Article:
Bringing his concerns to his beloved Sarduka, he pleaded with her not to leave Earth. He knew that humans were cancerous, cretinous creatures, like a blight or pimple or a sore, but despite all their shortcomings, shortsightedness and greed, they really had hearts of gold. At any rate, Chad argued, for the sake of a product whose health benefits were dubious—they didn't deserve to have their natural habitat destroyed. Surely there was another way.

Sarduka laughed at his appeals to her emotions, and she kissed him sweetly on the forehead. They had bought the Space-Cola, and now it was over; there was nothing Chad could do but accept. That was that, she had said. It was the end for the human race.

Nevertheless, deep in his heart, Chad knew one thing—he was special—Sarduka had chosen him. In return for his services in obtaining the fuel they had needed, his mind would be uploaded to the spaceship. He and his beloved Space Elven Queen would live forever inside the Alpha-Sidhe Hive where they would journey the stars to the end.

As the spaceship took off and the world finally collapsed, Chad and the Space Elves assisted each other into their hyper-sleep chambers. The ancient sarcophagi molded around them and they would now rest for ten thousand years. At the last moment, Chad, unable to bear being separated from his beloved, clambered into Sarduka's personal vault. Here, he laid down to rest among her beautiful limbs as the transforming sarcophagus morphed closed around him. Then, the sleep-gas overtook them both.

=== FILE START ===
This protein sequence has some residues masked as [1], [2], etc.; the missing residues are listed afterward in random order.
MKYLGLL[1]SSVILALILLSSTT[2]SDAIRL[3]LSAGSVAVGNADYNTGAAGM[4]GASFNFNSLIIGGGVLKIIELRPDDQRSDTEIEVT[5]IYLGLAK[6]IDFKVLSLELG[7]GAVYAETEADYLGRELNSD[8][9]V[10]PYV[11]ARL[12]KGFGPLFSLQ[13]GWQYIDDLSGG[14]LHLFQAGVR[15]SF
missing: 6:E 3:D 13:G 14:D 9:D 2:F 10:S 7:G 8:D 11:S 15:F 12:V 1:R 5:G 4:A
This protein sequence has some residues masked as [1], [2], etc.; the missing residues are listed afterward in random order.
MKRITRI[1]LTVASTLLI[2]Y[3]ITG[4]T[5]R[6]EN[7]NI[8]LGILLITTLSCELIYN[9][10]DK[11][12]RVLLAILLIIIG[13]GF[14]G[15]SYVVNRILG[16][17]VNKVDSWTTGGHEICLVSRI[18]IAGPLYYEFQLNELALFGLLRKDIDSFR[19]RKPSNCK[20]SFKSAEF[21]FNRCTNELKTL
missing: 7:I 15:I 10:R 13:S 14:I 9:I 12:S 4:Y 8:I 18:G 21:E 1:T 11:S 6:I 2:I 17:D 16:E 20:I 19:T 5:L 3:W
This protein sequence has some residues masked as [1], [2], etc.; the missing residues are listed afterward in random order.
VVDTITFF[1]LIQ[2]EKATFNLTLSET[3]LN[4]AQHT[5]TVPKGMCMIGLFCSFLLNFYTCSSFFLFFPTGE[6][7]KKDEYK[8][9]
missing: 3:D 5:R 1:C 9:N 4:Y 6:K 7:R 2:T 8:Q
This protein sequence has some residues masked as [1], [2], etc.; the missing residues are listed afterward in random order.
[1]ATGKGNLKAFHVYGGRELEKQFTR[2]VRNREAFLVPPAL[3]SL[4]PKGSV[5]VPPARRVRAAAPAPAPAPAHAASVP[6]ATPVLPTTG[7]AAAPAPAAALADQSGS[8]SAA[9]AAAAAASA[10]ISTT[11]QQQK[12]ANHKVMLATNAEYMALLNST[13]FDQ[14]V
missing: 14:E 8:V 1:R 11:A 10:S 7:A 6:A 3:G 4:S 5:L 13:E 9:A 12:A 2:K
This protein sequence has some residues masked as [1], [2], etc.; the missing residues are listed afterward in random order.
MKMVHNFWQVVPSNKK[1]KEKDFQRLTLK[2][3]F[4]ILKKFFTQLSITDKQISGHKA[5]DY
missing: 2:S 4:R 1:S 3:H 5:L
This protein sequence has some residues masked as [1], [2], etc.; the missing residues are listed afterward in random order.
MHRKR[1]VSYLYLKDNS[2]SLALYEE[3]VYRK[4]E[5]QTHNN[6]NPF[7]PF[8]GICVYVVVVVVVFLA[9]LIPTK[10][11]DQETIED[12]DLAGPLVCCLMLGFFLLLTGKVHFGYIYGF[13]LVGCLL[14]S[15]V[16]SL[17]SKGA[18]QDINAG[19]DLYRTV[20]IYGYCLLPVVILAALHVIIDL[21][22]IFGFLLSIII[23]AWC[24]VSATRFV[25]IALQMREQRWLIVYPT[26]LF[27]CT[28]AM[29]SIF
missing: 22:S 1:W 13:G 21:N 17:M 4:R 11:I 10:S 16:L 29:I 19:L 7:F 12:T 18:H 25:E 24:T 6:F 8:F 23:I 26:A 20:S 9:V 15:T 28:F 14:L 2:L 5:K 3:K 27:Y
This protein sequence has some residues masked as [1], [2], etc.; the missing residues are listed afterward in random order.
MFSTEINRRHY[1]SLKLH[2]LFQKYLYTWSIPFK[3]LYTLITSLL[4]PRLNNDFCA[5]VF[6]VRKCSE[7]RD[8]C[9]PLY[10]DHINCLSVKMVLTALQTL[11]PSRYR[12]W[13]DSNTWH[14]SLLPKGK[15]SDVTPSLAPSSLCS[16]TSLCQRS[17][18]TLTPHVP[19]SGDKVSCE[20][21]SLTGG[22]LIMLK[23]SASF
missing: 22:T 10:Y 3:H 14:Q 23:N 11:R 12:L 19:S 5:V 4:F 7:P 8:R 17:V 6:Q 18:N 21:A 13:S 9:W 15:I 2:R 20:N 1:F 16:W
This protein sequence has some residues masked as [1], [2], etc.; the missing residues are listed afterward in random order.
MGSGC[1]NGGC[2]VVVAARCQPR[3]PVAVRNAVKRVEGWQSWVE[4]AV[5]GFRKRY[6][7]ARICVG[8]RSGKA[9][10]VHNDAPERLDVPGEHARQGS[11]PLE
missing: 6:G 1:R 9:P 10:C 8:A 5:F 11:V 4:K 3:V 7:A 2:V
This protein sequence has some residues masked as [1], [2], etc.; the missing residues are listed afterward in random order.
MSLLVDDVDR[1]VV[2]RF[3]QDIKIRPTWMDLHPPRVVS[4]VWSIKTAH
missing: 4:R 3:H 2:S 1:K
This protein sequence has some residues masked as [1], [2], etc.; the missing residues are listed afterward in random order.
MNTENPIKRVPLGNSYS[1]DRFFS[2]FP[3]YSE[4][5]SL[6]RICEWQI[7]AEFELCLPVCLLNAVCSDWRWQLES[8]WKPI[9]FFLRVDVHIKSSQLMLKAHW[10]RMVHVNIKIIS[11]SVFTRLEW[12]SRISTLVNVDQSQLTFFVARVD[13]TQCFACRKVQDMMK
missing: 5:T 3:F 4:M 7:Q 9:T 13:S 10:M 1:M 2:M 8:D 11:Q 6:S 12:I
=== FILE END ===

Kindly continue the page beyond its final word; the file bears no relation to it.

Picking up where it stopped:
Many millennia later—hundreds of light-years away from the devastated remains of the Earth—the young man finally began to awaken as the sarcophagus turned itself inside out. Instead of the soft, pale breast of his beloved Queen, he found himself entwined in the giant coils of a biosynthetic alien squid.

“What's going on?!” He screamed in that moment.

Why Chad, my beloved, the Alpha-Squid told him, we are off to destroy a new world.

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About The Author

Russell W.B. Kirkby

russell kirkby 200Aspiring writer Russell Kirkby is a Kiwi, living in the USA. He is also the writer and director of a number of short films including 'Cogito' and 'Nova' both of which received funding from the Screen Innovation Production Fund of New Zealand.

Besides speaking mandarin Chinese, Russell's interests lay in philosophy, psychology and the human narrative sense-making apparatus.